Pensioners raid government reverse mortgage scheme

In the May 2021 Budget the Morrison Government broadened eligibility to the Pensions Loan Scheme (PLS): the government sponsored reverse mortgage scheme that allows retirees to borrow up to 150% of the aged pension rate against the equity in their home and is open to all retirees (not just pensioners) over the age of 60.

Thus, a full rate pensioner can receive a maximum income top-up that is equal to half of the age pension, whereas a self funded retiree can receive a maximum payment that is equal to 1.5 times the full age pension.

The budget changes appears to have had the desired effect with participation in the PLS increasing five-fold over the past two years:

Just 768 people had accessed the scheme at the end of the 2018-19 financial year but their numbers swelled to 4039 by the end of March this year…

Figures cited by the academics show about two-thirds of PLS participants at the end of last year were full-rate pensioners, with most of the rest part-pensioners. Uptake by self-funded retirees is relatively small.

“The Pension Loans Scheme plays an important role, as the family home is typically a retiree’s largest financial asset,” the UNSW authors say.

The biggest barrier precluding use of the PLS is the 4.5% interest rate charged, which is lower than commercial reverse mortgages but far higher than mortgages used to purchase homes:

Average mortgage rates

Average mortgage rates are much lower than the PLS.

The federal government should probably reduce it to around 3.5% given the sharp decline in market mortgage rates and the ultra-low borrowing rates on government bonds.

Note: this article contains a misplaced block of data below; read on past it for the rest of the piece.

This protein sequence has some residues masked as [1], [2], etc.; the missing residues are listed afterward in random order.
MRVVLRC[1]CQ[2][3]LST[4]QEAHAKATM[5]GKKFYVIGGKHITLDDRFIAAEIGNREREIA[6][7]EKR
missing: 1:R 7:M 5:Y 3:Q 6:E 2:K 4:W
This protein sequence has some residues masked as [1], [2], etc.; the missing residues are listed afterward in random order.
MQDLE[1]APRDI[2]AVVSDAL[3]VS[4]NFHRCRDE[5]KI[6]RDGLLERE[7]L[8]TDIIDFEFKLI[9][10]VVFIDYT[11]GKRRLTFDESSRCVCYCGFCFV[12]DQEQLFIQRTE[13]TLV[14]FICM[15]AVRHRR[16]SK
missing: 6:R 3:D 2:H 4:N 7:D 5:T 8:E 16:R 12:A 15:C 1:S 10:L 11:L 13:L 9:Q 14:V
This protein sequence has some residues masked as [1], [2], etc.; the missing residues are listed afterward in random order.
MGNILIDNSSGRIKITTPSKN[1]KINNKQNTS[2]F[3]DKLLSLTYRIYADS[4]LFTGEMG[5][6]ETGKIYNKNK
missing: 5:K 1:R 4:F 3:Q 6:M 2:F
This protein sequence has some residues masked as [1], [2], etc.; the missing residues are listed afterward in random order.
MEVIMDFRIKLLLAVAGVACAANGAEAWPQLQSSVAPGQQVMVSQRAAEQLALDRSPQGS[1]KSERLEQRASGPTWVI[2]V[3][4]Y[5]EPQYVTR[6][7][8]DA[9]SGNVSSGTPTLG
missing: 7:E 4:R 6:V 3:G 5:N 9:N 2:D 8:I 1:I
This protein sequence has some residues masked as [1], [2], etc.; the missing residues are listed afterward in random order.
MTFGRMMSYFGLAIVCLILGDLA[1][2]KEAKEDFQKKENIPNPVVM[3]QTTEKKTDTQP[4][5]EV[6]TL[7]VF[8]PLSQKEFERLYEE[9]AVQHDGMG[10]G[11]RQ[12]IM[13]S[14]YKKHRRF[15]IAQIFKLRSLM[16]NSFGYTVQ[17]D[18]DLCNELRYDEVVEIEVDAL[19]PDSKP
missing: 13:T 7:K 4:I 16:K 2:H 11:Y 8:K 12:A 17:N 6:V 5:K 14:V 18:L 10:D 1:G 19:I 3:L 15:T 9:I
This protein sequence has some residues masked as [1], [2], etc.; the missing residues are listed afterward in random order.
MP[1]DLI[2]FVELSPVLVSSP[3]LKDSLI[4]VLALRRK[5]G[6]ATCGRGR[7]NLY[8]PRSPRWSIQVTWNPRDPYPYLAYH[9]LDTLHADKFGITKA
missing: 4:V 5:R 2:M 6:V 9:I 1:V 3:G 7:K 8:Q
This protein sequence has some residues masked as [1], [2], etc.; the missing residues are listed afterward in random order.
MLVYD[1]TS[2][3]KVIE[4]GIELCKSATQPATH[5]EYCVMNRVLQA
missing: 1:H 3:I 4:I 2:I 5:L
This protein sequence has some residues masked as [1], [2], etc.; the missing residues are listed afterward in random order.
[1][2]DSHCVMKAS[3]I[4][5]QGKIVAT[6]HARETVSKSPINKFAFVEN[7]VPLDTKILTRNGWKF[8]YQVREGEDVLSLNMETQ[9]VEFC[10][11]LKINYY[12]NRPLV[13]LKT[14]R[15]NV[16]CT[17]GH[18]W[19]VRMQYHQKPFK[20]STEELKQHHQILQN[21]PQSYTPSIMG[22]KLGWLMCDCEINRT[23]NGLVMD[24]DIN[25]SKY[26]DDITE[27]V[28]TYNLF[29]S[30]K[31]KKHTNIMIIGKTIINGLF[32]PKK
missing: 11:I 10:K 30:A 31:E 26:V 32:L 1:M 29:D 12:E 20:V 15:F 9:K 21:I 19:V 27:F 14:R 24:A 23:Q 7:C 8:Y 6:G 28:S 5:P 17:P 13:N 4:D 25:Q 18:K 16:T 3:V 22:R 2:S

Unconventional Economist


  1. Should really be 3%.

    The bigger issue is that the rate is hard code into legislation, it doesn’t move as rates change.

  2. 4,039 people taking it up is absolutely trivial compared to the millions of retirees. Someone who did this commented here on another thread that the interest rate is “f”n usurious”, especially considering that it is a risk-free loan. If one or both of the borrowers live for a long time, the interest bill can blow out to an amazing extent, even after they have so little left that they qualify for the full pension. On balance, mike179 is probably right about the discouragement to downsizing, although if people are able to move somewhere much cheaper, they might prefer this to going on with the snowballing of interest.

    • 100% Where does the average pensioner move that’s cheaper?? Lots of folk would move mythical somewhere cheaper land if it existed:))

      • Im guessing that those who take part are not in the Prime spots envied around MB readers and on that basis most will be in the poorly ammenitied outburbs with no where to move down to. Flats are rarely appropriate even if available in the first place.

  3. First question is why is the Government becoming a bank – It sold CBA back in the early ’90’s.

    Second question – if Government remains in the banking industry, why should it reduce its lending rate when tax payers are actually funding the lending and should get a return equal to other non-servicing products.
    Remember there are no repayments on the loan until the final payment. It doesn’t require regular repayments like other standard home loans